The tradition of the white wedding dress in western culture is often spoken about as if it is as old as the concept of marriage itself. However, the popularization of a white bridal gown is actually less than 200 years old. Though she was not the first royal bride to do so, Queen Victoria was a true trendsetter when she wore an opulent white lace gown at her wedding to Prince Albert in 1840. White was not only non-traditional at the time, it was quite a rare choice for a wedding dress. But as is still the case, the royal wedding changed what was popular throughout the western world. Unlike the large sleeves worn by Princess Diana, the trend of white gowns has lasted, largely due to its ability to be adapted to fit different cuts and styles. Though blush pink and a variety of off-white shades have been increasing in popularity in the last decade, white hues still tend to rein supreme.
Contrary to popular belief, the white wedding dress was not originally meant to represent any sort of “purity” of the bride. Queen Victoria actually chose white for economic reasons! The rise of the Industrial Revolution had slowed the demand for handmade lace, so Queen Victoria sought to boost production of handmade lace by highlighting it with a white wedding dress. It worked so well that both lace and white remain traditional choices for bridal gowns.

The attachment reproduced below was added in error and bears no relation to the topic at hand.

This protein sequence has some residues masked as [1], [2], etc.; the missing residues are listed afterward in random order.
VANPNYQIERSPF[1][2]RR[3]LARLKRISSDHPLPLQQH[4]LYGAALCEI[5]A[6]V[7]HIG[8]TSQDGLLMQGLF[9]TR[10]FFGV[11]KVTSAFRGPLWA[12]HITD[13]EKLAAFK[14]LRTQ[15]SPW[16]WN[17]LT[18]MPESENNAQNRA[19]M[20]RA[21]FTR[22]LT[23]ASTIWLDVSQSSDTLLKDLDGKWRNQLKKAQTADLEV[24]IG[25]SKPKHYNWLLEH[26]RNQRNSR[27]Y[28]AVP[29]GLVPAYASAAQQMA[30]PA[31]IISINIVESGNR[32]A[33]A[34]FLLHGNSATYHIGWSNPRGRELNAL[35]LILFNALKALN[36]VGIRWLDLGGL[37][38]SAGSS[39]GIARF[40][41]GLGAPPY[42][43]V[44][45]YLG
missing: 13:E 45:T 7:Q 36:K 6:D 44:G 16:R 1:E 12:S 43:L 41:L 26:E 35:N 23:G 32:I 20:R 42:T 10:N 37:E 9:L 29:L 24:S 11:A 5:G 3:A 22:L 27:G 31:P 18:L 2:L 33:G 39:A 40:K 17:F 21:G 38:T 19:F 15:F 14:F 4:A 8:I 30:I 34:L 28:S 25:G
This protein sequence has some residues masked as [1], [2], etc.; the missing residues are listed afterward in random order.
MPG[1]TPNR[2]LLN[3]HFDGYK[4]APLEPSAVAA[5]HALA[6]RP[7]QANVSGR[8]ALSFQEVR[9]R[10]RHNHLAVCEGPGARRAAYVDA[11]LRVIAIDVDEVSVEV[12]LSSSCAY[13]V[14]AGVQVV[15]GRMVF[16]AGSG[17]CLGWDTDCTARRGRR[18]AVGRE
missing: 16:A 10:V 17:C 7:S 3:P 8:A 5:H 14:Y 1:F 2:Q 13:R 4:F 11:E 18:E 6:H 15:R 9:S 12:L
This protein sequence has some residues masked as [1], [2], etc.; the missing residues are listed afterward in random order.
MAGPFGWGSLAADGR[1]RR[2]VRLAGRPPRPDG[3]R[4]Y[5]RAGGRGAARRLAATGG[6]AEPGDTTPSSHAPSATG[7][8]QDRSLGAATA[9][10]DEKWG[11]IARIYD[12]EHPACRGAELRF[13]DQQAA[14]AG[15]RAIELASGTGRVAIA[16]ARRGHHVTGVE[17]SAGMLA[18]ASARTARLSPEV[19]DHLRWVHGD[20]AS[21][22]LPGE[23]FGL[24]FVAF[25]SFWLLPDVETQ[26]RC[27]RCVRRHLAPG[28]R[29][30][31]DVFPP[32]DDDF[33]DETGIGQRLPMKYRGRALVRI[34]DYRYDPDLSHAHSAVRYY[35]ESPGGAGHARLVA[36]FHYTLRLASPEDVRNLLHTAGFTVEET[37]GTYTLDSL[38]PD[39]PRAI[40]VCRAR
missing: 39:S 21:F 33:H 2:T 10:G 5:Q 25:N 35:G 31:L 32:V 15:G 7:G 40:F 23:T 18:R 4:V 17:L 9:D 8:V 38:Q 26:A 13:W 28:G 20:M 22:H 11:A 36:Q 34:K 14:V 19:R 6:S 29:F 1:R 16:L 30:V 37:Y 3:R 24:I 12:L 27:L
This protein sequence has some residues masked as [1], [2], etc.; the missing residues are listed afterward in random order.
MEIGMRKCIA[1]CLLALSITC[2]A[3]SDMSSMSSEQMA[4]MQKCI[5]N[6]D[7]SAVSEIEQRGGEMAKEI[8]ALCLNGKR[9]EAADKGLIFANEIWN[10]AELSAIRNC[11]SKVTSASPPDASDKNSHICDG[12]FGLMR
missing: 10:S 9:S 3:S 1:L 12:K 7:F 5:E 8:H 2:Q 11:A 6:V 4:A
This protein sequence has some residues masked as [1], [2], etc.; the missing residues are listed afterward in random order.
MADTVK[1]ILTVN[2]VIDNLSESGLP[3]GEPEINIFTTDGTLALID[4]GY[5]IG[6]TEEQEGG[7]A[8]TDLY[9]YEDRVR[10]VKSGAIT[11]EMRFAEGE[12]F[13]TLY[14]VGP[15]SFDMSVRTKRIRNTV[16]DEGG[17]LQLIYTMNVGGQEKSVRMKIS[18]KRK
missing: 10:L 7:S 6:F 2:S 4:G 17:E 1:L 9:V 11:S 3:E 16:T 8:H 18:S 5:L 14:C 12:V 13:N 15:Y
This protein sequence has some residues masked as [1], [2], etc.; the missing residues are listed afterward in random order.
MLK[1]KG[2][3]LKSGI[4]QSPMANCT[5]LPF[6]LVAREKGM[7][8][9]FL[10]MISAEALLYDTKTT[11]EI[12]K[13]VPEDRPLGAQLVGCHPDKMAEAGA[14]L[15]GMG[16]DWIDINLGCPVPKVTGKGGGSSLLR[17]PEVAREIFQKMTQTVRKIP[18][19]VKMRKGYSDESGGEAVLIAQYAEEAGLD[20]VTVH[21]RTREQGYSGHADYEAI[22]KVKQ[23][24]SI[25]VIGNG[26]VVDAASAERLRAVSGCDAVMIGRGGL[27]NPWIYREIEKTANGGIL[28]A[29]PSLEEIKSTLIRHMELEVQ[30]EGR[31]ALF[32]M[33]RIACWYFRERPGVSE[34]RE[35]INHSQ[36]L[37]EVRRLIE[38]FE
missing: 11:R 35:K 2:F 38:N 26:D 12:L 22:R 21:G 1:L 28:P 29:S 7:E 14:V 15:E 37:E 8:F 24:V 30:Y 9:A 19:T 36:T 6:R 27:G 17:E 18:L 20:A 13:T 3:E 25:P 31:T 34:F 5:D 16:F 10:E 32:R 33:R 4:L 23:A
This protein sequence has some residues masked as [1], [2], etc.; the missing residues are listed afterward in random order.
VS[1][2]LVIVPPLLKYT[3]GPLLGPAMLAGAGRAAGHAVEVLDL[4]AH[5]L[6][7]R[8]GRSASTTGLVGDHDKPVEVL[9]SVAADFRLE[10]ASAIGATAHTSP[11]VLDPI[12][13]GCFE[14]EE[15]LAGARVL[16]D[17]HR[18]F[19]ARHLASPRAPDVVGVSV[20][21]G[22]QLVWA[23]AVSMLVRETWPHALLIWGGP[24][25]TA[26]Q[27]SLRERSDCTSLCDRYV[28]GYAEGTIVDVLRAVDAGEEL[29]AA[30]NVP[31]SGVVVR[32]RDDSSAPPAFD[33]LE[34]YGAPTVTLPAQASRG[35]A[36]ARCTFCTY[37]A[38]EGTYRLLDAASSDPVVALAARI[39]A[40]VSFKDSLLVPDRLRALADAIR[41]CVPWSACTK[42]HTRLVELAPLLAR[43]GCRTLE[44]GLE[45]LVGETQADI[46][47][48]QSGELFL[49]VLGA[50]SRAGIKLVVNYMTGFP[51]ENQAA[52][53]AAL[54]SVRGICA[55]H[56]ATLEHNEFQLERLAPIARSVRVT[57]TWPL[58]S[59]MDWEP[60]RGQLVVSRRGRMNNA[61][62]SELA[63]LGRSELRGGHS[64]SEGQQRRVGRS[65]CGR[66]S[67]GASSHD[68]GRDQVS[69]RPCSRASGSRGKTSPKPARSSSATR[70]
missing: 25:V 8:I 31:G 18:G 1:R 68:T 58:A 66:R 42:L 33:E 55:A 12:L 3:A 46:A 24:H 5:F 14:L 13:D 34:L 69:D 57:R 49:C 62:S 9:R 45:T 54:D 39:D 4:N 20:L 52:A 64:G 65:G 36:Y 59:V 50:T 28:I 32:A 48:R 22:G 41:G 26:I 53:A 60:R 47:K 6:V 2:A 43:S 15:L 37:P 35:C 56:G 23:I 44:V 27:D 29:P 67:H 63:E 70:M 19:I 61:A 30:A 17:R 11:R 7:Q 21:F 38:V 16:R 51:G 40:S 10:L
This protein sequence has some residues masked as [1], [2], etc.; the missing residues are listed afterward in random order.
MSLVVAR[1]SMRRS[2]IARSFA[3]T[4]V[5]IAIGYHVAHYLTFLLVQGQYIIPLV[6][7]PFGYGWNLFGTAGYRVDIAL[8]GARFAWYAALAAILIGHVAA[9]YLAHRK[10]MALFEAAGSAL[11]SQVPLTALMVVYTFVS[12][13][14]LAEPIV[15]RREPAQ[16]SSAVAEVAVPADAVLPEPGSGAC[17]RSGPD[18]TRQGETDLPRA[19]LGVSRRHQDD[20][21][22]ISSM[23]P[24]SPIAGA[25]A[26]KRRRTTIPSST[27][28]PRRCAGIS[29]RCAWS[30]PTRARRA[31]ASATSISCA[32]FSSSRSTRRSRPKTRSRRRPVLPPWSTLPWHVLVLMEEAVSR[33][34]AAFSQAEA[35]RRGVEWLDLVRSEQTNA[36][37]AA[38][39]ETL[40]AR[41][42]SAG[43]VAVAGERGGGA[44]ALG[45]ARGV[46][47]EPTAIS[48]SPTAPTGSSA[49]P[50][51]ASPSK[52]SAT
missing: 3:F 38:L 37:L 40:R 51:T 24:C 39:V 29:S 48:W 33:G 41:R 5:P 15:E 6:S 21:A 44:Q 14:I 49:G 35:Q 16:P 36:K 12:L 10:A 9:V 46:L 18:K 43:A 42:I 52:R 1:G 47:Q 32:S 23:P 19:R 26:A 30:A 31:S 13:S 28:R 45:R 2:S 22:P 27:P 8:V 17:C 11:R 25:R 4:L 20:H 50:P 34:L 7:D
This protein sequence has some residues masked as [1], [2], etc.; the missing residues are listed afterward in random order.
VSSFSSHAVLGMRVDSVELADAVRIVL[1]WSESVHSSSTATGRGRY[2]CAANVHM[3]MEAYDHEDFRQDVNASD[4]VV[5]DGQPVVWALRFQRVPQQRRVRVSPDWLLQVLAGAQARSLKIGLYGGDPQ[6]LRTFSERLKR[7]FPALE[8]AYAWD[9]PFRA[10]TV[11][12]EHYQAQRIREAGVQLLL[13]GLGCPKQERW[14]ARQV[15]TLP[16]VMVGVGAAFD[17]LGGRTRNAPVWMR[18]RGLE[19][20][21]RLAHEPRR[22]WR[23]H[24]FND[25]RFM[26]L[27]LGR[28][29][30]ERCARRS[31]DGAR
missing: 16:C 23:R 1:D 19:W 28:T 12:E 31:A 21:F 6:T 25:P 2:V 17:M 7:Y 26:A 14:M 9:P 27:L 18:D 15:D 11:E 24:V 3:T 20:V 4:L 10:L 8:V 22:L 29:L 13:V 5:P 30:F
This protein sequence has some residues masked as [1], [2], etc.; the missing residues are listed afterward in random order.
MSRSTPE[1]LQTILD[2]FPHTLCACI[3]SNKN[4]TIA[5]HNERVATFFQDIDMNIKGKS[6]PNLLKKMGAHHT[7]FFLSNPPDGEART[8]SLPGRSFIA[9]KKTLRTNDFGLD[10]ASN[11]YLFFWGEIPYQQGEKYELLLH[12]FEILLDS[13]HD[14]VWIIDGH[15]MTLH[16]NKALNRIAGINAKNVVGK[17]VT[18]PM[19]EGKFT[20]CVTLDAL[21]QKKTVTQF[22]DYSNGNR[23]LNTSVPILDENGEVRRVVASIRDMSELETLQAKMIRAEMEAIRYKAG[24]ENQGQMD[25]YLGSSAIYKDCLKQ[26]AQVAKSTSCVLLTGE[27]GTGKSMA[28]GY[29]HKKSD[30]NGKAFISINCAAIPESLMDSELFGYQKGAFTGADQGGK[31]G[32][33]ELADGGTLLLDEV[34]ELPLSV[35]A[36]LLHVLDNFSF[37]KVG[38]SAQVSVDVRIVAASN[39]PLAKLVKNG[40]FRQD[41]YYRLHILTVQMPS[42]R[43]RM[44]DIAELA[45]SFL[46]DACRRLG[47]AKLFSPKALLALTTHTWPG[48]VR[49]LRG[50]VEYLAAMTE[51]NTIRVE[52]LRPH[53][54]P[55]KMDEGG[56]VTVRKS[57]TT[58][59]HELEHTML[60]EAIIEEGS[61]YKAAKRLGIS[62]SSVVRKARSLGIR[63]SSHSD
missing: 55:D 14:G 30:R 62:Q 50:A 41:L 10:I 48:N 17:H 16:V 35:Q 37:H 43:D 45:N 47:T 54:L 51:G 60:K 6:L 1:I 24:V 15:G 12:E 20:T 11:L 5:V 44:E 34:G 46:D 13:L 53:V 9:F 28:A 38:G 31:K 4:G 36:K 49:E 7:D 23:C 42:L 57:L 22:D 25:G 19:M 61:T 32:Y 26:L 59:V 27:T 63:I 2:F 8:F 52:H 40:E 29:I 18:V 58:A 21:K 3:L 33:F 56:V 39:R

As for white dresses coming to represent purity? That seems to have happened gradually, taken from bits and pieces of traditions. The idea is even younger than the trend of white wedding dresses. Considering that christening and First Communion attire also is white, it makes sense that people chose to ascribe the purity meaning to wedding dresses as well. However, that just goes to show that the symbolism of a white bridal gown is open to personal interpretation. Blue dresses used to represent purity in Ireland, but nowadays many people would consider a blue gown to be on the wild side. All that matters is that your wedding outfit means something to you, whatever that something may be.
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Opening photo by Shanti DuPrez Portrait Design